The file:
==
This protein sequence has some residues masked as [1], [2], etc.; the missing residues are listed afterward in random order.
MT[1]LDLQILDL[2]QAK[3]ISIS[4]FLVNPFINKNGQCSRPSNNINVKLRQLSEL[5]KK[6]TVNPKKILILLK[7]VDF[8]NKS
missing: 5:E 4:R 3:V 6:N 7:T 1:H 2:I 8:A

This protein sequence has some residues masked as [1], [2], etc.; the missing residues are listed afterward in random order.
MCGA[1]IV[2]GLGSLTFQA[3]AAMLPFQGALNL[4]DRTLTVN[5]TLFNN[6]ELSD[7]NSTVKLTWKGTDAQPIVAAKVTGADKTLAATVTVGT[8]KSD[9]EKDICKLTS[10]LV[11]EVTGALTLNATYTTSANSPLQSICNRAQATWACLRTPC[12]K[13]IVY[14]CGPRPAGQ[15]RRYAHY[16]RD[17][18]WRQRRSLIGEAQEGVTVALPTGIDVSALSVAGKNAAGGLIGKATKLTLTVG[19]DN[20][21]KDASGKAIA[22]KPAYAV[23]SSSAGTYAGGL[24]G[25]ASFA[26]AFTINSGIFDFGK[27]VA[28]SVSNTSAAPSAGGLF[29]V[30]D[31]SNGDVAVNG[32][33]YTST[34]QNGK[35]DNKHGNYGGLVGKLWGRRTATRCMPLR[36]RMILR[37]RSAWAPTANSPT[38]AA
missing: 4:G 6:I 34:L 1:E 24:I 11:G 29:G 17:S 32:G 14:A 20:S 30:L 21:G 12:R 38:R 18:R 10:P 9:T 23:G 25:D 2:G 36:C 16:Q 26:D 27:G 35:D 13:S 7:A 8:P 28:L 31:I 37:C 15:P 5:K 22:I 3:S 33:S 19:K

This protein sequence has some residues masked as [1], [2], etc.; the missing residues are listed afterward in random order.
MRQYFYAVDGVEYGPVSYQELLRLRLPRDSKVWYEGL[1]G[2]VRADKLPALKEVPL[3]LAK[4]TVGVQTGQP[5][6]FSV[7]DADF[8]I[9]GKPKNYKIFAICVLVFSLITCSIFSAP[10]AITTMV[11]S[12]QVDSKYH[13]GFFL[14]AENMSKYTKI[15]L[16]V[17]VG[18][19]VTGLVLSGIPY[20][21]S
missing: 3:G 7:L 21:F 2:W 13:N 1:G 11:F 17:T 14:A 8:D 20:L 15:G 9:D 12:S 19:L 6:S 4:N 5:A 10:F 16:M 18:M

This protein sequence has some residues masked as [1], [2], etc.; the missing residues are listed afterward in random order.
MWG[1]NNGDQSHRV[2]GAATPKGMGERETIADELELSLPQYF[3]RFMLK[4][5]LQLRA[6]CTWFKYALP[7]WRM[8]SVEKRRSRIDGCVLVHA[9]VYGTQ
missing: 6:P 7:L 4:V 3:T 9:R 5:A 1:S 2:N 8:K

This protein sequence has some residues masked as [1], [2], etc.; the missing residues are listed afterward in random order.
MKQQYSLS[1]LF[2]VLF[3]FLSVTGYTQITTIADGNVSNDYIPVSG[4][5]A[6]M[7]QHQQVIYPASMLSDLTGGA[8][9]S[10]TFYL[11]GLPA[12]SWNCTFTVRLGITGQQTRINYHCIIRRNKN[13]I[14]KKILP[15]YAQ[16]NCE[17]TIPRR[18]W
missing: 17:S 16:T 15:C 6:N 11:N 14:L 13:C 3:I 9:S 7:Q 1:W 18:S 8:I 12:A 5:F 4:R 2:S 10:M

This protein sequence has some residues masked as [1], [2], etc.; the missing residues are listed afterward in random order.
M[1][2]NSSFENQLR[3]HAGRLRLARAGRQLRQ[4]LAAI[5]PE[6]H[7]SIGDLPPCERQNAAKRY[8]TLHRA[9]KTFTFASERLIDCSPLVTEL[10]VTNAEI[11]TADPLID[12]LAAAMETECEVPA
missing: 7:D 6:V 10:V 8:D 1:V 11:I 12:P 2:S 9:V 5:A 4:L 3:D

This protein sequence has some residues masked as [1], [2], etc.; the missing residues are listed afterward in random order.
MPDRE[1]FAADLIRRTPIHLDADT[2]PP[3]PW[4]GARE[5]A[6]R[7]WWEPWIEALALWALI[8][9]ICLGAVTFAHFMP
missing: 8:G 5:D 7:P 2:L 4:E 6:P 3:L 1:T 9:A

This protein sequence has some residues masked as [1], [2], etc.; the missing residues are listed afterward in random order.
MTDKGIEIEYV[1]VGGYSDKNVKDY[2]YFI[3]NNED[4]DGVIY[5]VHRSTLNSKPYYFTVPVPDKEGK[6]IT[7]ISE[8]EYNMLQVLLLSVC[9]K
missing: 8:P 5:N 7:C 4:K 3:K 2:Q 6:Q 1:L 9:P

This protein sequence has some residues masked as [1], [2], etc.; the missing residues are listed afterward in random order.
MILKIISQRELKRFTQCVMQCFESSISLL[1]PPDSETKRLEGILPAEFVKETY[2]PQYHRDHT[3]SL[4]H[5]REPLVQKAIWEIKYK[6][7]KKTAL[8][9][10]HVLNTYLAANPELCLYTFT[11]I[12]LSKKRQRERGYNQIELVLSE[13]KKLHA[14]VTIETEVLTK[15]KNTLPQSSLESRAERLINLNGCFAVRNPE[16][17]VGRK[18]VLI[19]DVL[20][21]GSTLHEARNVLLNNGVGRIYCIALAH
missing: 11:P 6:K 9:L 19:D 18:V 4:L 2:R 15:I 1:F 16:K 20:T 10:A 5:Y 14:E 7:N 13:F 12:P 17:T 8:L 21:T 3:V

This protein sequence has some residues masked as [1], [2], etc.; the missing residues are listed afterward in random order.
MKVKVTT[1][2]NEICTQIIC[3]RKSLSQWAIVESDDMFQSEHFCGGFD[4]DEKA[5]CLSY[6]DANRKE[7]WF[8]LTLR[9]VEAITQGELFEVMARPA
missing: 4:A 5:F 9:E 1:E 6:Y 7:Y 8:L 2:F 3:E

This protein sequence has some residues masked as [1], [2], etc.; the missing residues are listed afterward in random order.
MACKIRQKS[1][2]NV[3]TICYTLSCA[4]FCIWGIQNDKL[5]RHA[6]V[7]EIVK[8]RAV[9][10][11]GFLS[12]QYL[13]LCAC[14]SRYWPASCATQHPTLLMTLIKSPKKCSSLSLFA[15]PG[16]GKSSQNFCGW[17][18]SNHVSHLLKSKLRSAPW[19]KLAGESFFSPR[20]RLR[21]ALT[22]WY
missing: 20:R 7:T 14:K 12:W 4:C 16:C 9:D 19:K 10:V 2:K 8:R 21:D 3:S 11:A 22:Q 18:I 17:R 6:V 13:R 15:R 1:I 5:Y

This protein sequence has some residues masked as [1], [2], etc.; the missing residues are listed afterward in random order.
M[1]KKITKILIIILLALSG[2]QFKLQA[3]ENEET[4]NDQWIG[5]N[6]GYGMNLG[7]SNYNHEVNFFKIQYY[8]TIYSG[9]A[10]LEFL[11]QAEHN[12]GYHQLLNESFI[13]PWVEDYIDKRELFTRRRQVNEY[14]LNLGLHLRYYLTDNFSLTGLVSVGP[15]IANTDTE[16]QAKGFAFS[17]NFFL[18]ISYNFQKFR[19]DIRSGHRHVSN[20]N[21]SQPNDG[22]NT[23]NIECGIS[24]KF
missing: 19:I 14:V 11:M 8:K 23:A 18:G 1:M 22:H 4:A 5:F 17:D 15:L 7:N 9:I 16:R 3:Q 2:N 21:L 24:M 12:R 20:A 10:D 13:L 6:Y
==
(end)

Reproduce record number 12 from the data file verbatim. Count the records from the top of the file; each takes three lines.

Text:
This protein sequence has some residues masked as [1], [2], etc.; the missing residues are listed afterward in random order.
M[1]KKITKILIIILLALSG[2]QFKLQA[3]ENEET[4]NDQWIG[5]N[6]GYGMNLG[7]SNYNHEVNFFKIQYY[8]TIYSG[9]A[10]LEFL[11]QAEHN[12]GYHQLLNESFI[13]PWVEDYIDKRELFTRRRQVNEY[14]LNLGLHLRYYLTDNFSLTGLVSVGP[15]IANTDTE[16]QAKGFAFS[17]NFFL[18]ISYNFQKFR[19]DIRSGHRHVSN[20]N[21]SQPNDG[22]NT[23]NIECGIS[24]KF
missing: 19:I 14:V 11:M 8:K 23:A 18:G 1:M 22:H 4:A 5:F 17:D 15:L 7:N 9:I 16:R 3:Q 2:N 21:L 24:M 12:R 20:A 10:D 13:L 6:Y